Edila Gaitonde made news as a young Portuguese woman -- in her twenties then -- who married a Goan, and came to settle in the society of those times.
Her husband Dr Pundalik ("Lica") Gaitonde subsequently uttered two powerful words -- Eu protesto, or I protest -- when an official identified Goa as being an integral part of Portugal
Today in her nineties, Edila talks with Frederick Noronha about her reminiscences of the Goa of those days. She visited Goa recently and wrote back to say: "I am still far too tired. I enjoyed my visit to Goa but it was far too hot and humid. At the end I was so tired I could not do much"
n her husband’s campaigns in Delhi:
‘Lica’ was busy fighting for Liberation, and having his arguments with Nehru, who did *not* want to bring the troops in. We kept telling him (that it was necessary). Nehru was reluctant to get into a war, and said "I’m a man of peace".
You’re a man of peace which is okay. But you won’t get anywhere with Salazar. You may not use force, but show force. But you have to show your power. ‘Lica’ kept on saying that Salazar would never sit on the table; and of course he never did. Finally it came to the point where Nehru had to decide; either being the man of peace for the world, or looking after his own country. He showed force, but didn’t use it.
On the freedom fighters, All India Radio and Goans:
On the one hand, Nehru would say there was to be no language abuse of Portugal. Then some came along, and wrote in Portuguese, which Nehru did not understand. And some wrote all kinds of things.
[There were all kinds of politics.] Some wrote things about me in the Press, as if I was a spy for Salazar, and working my way by remote control. Some of them made my life hell.
On her first memories of Goa:
They were very confused. I didn’t know what they were talking about. I couldn’t understand a word of what was being said when I was taken to meet relatives.
I came 1948 for the first time, and would have been around 27 years old. I liked the place, but I didn’t understand the people. I didn’t see a single Christian or European (in parts of Goa), and to me everything was quite a confusion. People lived in their old times. It was men everywhere. The women were mostly just looking out from behind the curtains.
On her part of Portugal:
I come from the Azores, which was a town, the capital of the district. Things were very different here. The way people ate, the things they ate. What they offered me. There were things I liked, and others I wasn’t very fond of.
On language and perceptions of Goa in today’s Portugal:
Portugal still thinks that in Goa everybody speaks Portuguese. I keep telling them it’s not true. After Independence , Portugal put a blanket on everything India. It was a bad memory and they wanted to cover it up.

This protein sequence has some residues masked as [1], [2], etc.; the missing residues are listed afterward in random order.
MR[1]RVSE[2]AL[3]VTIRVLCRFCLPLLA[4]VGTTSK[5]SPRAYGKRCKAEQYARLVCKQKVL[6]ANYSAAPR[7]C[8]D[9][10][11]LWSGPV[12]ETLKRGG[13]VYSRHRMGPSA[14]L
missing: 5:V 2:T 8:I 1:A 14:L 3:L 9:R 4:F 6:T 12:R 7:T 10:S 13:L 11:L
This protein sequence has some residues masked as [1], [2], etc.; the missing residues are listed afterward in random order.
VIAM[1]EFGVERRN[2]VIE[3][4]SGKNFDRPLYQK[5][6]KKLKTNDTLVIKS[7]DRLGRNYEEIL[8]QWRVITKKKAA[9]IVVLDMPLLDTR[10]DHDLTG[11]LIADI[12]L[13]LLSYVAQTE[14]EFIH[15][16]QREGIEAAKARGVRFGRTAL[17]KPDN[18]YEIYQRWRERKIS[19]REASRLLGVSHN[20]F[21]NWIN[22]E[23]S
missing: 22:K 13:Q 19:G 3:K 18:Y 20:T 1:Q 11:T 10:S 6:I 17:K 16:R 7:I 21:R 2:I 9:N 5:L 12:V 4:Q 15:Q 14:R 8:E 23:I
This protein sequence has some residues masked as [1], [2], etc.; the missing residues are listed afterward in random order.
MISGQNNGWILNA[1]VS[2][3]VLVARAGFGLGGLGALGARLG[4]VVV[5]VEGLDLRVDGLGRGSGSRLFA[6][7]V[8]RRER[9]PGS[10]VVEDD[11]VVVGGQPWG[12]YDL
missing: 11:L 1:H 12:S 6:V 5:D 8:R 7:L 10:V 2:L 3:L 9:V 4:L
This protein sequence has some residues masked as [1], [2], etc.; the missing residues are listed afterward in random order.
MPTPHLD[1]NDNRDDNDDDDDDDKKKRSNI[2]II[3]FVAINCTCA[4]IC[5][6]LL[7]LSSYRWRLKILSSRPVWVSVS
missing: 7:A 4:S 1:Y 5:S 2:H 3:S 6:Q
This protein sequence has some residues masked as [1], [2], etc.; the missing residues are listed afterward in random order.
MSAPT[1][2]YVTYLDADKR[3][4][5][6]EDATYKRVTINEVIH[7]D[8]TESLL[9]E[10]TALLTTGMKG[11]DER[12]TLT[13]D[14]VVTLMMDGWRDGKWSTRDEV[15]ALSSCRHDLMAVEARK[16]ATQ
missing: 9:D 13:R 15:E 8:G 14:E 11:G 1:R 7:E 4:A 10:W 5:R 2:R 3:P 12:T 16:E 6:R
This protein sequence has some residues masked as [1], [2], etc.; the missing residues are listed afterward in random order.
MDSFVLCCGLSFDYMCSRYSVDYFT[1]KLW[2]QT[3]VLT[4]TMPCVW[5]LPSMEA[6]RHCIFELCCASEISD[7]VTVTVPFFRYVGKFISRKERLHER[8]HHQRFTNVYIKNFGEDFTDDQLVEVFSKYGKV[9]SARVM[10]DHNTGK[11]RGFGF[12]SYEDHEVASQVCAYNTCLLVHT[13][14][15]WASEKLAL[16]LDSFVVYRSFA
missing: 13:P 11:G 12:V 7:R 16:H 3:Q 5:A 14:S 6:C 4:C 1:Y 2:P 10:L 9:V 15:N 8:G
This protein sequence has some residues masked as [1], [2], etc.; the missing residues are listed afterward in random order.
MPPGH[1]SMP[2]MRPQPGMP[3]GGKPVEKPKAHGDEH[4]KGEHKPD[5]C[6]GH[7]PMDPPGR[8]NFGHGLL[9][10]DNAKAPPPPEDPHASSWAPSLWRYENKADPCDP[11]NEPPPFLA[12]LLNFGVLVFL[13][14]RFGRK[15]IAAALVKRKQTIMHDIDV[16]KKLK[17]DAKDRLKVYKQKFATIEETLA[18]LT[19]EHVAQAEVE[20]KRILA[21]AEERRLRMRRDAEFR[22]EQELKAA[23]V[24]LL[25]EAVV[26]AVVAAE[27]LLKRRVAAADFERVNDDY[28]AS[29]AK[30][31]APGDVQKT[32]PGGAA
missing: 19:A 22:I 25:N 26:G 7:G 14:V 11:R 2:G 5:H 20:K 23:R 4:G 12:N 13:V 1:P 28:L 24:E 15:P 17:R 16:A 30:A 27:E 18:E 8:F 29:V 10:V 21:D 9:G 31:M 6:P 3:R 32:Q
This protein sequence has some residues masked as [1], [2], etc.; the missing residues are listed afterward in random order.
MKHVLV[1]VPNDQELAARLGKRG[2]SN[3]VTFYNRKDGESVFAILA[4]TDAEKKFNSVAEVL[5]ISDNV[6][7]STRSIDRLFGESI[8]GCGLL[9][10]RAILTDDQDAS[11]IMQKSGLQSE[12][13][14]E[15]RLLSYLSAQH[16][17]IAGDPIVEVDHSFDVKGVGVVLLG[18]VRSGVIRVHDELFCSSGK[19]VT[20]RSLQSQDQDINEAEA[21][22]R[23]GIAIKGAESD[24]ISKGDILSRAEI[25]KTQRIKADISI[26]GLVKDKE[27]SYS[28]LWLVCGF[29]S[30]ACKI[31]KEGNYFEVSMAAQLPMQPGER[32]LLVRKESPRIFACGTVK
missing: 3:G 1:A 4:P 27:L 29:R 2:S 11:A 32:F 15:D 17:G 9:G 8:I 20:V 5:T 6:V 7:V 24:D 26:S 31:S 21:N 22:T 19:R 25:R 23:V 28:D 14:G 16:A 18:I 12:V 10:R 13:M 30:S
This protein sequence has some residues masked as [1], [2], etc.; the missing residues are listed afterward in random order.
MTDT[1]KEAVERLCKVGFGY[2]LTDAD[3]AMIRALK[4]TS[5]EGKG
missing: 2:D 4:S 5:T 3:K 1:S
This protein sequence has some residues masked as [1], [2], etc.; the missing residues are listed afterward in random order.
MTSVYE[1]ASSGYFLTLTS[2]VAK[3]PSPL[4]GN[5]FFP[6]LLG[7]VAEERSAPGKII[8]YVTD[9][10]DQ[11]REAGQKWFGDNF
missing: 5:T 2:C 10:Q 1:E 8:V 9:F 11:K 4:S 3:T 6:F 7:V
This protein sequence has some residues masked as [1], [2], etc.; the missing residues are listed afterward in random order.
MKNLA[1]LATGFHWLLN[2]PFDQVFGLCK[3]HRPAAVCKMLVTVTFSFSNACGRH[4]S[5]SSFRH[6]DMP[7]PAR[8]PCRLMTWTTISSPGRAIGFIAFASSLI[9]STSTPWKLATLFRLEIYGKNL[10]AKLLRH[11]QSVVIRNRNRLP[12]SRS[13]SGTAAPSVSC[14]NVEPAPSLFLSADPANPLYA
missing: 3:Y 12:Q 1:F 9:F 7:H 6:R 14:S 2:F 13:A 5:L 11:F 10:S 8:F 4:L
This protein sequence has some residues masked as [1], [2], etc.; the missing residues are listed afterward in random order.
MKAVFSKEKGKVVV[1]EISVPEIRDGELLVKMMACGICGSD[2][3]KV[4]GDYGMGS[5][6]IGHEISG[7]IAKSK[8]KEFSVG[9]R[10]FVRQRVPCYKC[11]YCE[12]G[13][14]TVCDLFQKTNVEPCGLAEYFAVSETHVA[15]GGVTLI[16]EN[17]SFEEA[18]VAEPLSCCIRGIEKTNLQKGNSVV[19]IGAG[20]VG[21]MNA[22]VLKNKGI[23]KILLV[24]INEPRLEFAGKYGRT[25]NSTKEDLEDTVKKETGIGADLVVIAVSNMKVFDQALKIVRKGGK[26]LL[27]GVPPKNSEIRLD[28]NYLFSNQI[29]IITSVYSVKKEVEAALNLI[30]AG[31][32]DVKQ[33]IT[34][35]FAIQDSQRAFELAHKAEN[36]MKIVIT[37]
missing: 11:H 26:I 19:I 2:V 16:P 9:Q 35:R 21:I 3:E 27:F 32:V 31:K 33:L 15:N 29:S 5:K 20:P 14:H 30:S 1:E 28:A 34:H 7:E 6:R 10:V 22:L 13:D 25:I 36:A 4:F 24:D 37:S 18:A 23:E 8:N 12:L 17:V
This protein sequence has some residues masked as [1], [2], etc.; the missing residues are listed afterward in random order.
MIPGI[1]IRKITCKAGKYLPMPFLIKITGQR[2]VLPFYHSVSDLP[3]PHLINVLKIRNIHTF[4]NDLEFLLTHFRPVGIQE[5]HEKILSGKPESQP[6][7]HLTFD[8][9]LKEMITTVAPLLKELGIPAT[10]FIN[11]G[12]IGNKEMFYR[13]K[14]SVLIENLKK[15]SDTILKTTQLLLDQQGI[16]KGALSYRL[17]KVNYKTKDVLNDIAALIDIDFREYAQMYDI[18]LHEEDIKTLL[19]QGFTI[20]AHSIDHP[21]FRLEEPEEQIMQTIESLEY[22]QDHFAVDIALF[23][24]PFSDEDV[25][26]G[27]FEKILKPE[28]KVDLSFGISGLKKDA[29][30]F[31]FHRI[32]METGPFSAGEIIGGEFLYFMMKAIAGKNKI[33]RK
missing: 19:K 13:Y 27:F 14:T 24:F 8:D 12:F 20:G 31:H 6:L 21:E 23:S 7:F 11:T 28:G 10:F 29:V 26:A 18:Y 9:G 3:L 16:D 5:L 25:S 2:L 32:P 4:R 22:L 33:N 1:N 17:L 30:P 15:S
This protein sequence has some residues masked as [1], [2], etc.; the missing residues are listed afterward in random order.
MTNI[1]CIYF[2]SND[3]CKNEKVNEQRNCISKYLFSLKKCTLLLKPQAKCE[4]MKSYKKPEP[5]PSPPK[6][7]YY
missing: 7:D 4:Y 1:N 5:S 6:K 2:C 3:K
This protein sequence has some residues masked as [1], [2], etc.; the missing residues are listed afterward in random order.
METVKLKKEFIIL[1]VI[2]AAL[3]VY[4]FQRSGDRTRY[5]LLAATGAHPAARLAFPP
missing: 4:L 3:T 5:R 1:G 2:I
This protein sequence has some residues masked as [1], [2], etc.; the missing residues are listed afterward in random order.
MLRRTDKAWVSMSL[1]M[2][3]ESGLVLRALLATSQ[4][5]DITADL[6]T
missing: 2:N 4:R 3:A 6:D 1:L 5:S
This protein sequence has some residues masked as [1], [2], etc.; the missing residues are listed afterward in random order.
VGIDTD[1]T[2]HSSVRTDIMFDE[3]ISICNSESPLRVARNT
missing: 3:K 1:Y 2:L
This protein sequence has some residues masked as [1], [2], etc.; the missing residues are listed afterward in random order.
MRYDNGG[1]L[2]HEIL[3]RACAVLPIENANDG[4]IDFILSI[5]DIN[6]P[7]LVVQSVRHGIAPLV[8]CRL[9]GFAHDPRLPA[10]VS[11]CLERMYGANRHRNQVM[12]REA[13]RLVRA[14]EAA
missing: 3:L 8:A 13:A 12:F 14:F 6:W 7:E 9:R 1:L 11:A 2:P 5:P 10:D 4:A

[But it makes sense to keep in touch] instead of going somewhere else, and learning Portuguese from the Brazilians... they don’t speak real Portuguese.
In Portugal, for the first time now, there’s a little fight. The director of the Centro Cultural de Belém, which is a cultural centre in Belem, has forbidden a change in the computers.
Portugal is getting too soft. In some ways in the past, they were far too strong and stupid. Now, they are getting too soft and stupid again. This is incredible.
On the Goans she remembers:
My good friends Alvito Miranda of Mapusa, all the Mirandas in fact. Dr Olavo Ribeiro. I liked Lucio Miranda very much, and he was my very good pupil. Elsa Miranda too. "Pandit" Luis Miranda (who is a doctor in New York). Margarida I just missed, as she had just gone to Sophia’s in Bombay.
Rama Hegde, Loyola, Purshottam Kakodkar, and Tristao Braganza Cunha were (in imprisonment) in Portugal too when I came. I knew Tristao’s brother in Paris, what a fine man.
On what she sees as the positives in today’s Goa:
Goa is much better definitely. It’s a living place. There is some industry. Things are growing. Economically it is f-a-r better. You can see the growth of the city. I don’t mean to say it’s all nice.
There are many buildings, very big and very pompous. Some are neo-riche, not very much to my liking. It’s all a mixture. But that’s life.
Quite honestly, the only thing I dislike about Goans now, I think they should have been a little bit stronger in the building up of the place. They should maybe have been a little bit careful -- I don’t like to offend anyone -- to avoid corruption, to avoid things which are not correct. The beaches are in neglect. The tourists have been allowed to spoil everything.
Look how beautiful Palolem was, and what a horrible place it is now. It’s just junk... this should have never been allowed.